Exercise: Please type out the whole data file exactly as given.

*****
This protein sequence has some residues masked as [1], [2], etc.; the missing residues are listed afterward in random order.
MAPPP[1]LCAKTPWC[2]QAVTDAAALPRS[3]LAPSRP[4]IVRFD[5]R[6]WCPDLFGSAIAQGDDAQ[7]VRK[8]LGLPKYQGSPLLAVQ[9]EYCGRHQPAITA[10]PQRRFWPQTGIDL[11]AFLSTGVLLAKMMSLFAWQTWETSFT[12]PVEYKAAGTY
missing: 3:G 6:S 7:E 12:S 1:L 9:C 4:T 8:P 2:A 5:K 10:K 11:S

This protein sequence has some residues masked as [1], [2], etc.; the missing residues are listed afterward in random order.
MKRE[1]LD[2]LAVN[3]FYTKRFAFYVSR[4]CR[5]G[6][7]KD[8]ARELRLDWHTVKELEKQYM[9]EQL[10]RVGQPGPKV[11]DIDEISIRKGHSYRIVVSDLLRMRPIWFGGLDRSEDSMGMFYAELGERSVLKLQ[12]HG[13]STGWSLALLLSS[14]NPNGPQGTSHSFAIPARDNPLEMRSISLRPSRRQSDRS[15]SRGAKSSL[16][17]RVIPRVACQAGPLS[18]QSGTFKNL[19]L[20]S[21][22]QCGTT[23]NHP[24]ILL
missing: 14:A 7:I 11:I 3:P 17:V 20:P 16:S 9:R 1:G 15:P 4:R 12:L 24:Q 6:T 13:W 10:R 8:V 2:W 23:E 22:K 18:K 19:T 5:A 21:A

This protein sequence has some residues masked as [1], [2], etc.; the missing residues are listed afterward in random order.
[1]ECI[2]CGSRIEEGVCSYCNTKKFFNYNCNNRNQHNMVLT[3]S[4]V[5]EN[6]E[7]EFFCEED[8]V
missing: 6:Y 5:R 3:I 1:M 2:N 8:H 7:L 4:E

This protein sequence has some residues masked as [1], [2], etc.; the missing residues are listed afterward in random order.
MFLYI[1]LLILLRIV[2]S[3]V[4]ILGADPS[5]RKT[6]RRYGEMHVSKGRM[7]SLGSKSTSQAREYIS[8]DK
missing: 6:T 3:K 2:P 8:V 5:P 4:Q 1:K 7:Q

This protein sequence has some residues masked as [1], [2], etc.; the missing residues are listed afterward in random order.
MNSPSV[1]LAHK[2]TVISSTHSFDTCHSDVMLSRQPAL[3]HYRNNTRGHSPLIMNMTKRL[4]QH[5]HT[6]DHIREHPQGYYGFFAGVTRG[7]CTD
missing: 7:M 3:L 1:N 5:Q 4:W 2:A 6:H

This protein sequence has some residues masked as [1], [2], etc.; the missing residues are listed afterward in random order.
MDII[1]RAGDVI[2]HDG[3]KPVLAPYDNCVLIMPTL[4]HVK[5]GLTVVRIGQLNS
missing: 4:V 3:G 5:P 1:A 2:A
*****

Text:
This protein sequence has some residues masked as [1], [2], etc.; the missing residues are listed afterward in random order.
MAPPP[1]LCAKTPWC[2]QAVTDAAALPRS[3]LAPSRP[4]IVRFD[5]R[6]WCPDLFGSAIAQGDDAQ[7]VRK[8]LGLPKYQGSPLLAVQ[9]EYCGRHQPAITA[10]PQRRFWPQTGIDL[11]AFLSTGVLLAKMMSLFAWQTWETSFT[12]PVEYKAAGTY
missing: 3:G 6:S 7:E 12:S 1:L 9:C 4:T 8:P 2:A 5:K 10:K 11:S

This protein sequence has some residues masked as [1], [2], etc.; the missing residues are listed afterward in random order.
MKRE[1]LD[2]LAVN[3]FYTKRFAFYVSR[4]CR[5]G[6][7]KD[8]ARELRLDWHTVKELEKQYM[9]EQL[10]RVGQPGPKV[11]DIDEISIRKGHSYRIVVSDLLRMRPIWFGGLDRSEDSMGMFYAELGERSVLKLQ[12]HG[13]STGWSLALLLSS[14]NPNGPQGTSHSFAIPARDNPLEMRSISLRPSRRQSDRS[15]SRGAKSSL[16][17]RVIPRVACQAGPLS[18]QSGTFKNL[19]L[20]S[21][22]QCGTT[23]NHP[24]ILL
missing: 14:A 7:I 11:I 3:P 17:V 20:P 16:S 9:R 1:G 15:P 4:R 12:L 24:Q 6:T 13:W 10:R 8:V 2:W 23:E 22:K 18:K 19:T 5:A 21:A

This protein sequence has some residues masked as [1], [2], etc.; the missing residues are listed afterward in random order.
[1]ECI[2]CGSRIEEGVCSYCNTKKFFNYNCNNRNQHNMVLT[3]S[4]V[5]EN[6]E[7]EFFCEED[8]V
missing: 6:Y 5:R 3:I 1:M 2:N 8:H 7:L 4:E

This protein sequence has some residues masked as [1], [2], etc.; the missing residues are listed afterward in random order.
MFLYI[1]LLILLRIV[2]S[3]V[4]ILGADPS[5]RKT[6]RRYGEMHVSKGRM[7]SLGSKSTSQAREYIS[8]DK
missing: 6:T 3:K 2:P 8:V 5:P 4:Q 1:K 7:Q

This protein sequence has some residues masked as [1], [2], etc.; the missing residues are listed afterward in random order.
MNSPSV[1]LAHK[2]TVISSTHSFDTCHSDVMLSRQPAL[3]HYRNNTRGHSPLIMNMTKRL[4]QH[5]HT[6]DHIREHPQGYYGFFAGVTRG[7]CTD
missing: 7:M 3:L 1:N 5:Q 4:W 2:A 6:H

This protein sequence has some residues masked as [1], [2], etc.; the missing residues are listed afterward in random order.
MDII[1]RAGDVI[2]HDG[3]KPVLAPYDNCVLIMPTL[4]HVK[5]GLTVVRIGQLNS
missing: 4:V 3:G 5:P 1:A 2:A